NewsNow E-Edition December 1, 2022

Lincoln Chamber hosts politicians



MPP Sam Oosterhoff, Lincoln Chamber president Jarod Brandon, Reg. Coun. Rob Forster, Mayor Sandra Eason & MPP Dean Allison
MPP Sam Oosterhoff, Lincoln Chamber president Jarod Brandon, Reg. Coun. Rob Foster, Mayor Sandra Eason & MPP Dean Allison

By Mike Williscraft


After a COVID-induced hiatus, the popular Lincoln Chamber of Commerce Politicians’ Breakfast returned last week to a full house.

About 100 attendees turned out at the Ramada Beacon Harbourside to hear updates from MPP Sam Oosterhoff, MP Dean Allison, Mayor Sandra Easton and Reg. Coun. Rob Foster.


Allison noted that while the last two years has been difficult for many, it won’t get easier in the near future.

“We can expect higher prices for energy, and food and inflation is going to continue to rise,” said Allison.

Overcoming those obstacles won’t be easy, he noted.

” The last two years has been very difficult on many people. We have a prime minister that has been the most divisive in our history.

We are in unprecedented times, and the next few years are liking to be very challenging,” claimed Allison.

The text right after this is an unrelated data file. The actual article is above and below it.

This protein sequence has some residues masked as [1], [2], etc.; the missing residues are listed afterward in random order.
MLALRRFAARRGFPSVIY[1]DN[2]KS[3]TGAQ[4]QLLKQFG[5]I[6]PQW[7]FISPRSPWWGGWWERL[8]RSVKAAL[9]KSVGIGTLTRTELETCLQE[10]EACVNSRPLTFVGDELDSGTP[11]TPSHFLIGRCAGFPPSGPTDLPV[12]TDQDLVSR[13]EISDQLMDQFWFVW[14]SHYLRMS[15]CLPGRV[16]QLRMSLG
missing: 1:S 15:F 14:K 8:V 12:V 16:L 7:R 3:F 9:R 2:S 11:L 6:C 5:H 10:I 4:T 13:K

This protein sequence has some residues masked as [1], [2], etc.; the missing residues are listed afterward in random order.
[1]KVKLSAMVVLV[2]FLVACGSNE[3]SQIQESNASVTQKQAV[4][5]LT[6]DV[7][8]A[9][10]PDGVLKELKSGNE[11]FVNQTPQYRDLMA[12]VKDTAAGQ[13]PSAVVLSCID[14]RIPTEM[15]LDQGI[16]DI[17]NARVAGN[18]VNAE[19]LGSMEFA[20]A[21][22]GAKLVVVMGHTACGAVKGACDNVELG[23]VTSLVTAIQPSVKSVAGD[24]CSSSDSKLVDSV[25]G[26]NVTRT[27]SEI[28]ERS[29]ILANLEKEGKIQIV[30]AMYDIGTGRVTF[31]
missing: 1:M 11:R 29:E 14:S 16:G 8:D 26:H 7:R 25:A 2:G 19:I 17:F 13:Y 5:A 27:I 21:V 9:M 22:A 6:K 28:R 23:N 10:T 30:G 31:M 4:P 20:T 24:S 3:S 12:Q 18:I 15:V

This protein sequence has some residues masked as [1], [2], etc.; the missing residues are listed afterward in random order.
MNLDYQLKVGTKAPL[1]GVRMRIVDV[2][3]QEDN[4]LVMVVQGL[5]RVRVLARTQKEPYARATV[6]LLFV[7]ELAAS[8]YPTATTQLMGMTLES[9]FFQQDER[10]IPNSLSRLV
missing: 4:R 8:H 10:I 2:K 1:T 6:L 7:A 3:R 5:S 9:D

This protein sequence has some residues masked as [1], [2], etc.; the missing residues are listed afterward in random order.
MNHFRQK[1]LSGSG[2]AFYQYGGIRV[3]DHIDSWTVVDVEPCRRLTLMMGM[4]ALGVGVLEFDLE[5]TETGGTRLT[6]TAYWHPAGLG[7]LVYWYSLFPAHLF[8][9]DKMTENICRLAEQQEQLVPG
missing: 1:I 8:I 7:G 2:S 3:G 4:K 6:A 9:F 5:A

“Expect food shortages and costs to rise as farmers struggle to get labour to help plant and harvest as well as the current challenges to buy fertilizer which is going to cause a drop in yields and, as a result, less food will be grown. Expect supply chain issues to continue and grow for sometime before they get better. Costs of transportation have risen dramatically because of supply chain issues, cost of goods and shortage of labour.”


For Oosterhoff, he said there are some positives coming from the Province.

The last two years have been difficult, but there is also much good underway,” said Oosterhoff.

Among the initiatives he cited were:

  • 4,000 new and redeveloped LTC beds for Niagara Region 
  • Three new hospitals, WLMH, Niagara South, Hotel Dieu Rehab
  • Expanded rural mental health clinics
  • Reduced WSIB Premiums by 50% on average
  • Cutting the Small Business Tax Rate by 8.7%
  • Increasing the Employer Health Tax exemption limit to $1000,000, ensuring 90% of businesses won’t have to pay this tax
  • Reducing the Business Education Tax rates for 200,000 businesses, to a rate of 0.88 per cent, creating $450 million in immediate annual savings
  • Cutting hydro rates by 14% for 50,000 commercial and industrial customers through the Comprehensive Electricity Plan

Oosterhoff also noted that the provincial government’s plan is to put more dollars back in the pockets of taxpayers through several key actions, namely:

Up to $1,000 per child through the Home Safety Tax Credit;

Up to 75% back on childcare expenses through the CARE Tax Credit;

A staycation tax credit providing up to 20% back for families travelling in Ontario;

Helping workers change careers with the new Ontario Jobs Training Tax Credit.


Easton noted many of the municipality’s initiatives in a variety of areas from administrative to recreation services and public works.